It is no secret that politics is in the red. The audit report only confirms that the alarm is not only limited to the behaviour of people in charge but extends to the management of their departments. Almost all departments are guilty of mismanagement at its best.
The inefficiency of some departments simply defy logic like the payment of old age pensions after the death of beneficiaries and even the possible double payment of allocations to elderly sick people. In other departments, like the health department, the steps taken give reason to be scared, with ordinary vehicles being converted into ambulances. To question the security of these vehicles and the services offered, albeit for free, becomes fundamental as it is the lives of people that are being put at potentially deadly risk. The wastage in certain departments arouses anger pure and simple, like the matter of the printing presses used in the education department.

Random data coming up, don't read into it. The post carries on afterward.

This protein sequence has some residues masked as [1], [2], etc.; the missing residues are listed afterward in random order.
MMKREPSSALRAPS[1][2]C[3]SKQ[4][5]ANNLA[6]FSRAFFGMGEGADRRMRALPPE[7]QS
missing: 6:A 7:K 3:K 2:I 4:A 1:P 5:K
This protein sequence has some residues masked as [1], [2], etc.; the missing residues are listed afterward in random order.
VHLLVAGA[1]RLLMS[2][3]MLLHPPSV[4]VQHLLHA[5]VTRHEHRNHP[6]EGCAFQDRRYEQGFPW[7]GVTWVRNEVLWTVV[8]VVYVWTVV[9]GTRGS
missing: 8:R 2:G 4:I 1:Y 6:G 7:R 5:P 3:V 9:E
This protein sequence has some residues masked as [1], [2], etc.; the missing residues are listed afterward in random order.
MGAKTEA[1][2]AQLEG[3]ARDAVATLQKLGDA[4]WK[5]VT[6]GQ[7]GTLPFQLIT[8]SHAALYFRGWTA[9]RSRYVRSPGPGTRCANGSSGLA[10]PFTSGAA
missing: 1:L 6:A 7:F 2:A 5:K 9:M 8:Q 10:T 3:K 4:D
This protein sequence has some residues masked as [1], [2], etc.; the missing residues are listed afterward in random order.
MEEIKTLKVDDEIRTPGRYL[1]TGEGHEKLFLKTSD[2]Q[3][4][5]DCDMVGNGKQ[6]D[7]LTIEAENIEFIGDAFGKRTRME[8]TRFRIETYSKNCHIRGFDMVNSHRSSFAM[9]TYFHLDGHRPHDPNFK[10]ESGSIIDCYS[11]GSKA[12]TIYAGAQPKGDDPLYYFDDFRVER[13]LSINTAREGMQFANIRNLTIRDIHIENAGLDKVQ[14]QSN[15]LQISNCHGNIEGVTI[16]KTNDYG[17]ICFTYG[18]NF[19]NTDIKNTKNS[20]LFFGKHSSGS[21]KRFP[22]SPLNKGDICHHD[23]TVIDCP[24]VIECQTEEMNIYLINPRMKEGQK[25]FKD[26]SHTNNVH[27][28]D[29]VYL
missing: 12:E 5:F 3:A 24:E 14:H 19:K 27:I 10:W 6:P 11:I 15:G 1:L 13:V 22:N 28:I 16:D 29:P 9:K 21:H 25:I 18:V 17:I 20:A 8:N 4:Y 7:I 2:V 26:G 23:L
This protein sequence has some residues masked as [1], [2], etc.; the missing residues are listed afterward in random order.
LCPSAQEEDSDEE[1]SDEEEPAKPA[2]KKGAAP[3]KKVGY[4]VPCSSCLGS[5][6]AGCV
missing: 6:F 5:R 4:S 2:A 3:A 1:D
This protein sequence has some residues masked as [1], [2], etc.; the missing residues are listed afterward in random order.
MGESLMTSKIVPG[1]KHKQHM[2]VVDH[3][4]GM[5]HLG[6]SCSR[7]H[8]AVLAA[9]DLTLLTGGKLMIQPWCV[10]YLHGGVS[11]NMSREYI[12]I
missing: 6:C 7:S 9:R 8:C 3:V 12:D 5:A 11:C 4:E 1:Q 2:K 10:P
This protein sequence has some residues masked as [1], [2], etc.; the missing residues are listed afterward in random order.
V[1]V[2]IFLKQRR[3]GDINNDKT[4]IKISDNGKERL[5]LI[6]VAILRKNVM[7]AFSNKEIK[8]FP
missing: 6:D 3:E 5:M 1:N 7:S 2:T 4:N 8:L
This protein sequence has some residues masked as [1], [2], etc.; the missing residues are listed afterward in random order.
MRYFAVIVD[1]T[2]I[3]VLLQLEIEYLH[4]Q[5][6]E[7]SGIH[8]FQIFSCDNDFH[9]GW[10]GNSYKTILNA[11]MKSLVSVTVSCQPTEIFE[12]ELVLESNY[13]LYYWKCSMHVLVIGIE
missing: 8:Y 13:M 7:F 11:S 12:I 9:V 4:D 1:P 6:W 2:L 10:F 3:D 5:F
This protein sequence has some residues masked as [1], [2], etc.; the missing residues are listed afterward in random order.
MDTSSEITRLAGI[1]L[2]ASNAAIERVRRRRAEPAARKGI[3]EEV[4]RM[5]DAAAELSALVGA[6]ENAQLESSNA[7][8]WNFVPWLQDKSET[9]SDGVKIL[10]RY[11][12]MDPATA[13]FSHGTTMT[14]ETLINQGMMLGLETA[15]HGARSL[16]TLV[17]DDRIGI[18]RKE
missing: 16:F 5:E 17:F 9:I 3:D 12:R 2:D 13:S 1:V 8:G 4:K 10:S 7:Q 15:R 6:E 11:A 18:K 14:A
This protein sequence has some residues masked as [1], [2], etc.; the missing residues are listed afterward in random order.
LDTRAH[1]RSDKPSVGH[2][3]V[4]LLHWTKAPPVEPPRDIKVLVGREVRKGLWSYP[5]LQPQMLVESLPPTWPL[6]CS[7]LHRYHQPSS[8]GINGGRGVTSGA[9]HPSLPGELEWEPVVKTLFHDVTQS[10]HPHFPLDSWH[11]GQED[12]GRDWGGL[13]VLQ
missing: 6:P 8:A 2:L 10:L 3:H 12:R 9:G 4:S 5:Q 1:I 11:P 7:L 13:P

To only condemn the government, though it is largely responsible for such dramatic wastage, would be foolishness. To begin with, it is the responsibility of citizens to be open and honest with the government when it comes to receiving or forfeiting allocations. Local government departments should also rouse from their petty politics, clear their heads, and come clean. Lastly, it should not even be asked, but since we are faced with a bunch of ostriches, we need to shout that we demand, fist on table, for transparency and accountability from each and every department that constitutes this sorry government.
We, the people, are witnessing not only a government, but a whole country in free-fall. The pleas are coming from all corners : a fundamental questioning of the type of citizen we want to be is in order, now more than ever. Silent or not, a revolution might be something the spendthrift government is waging for.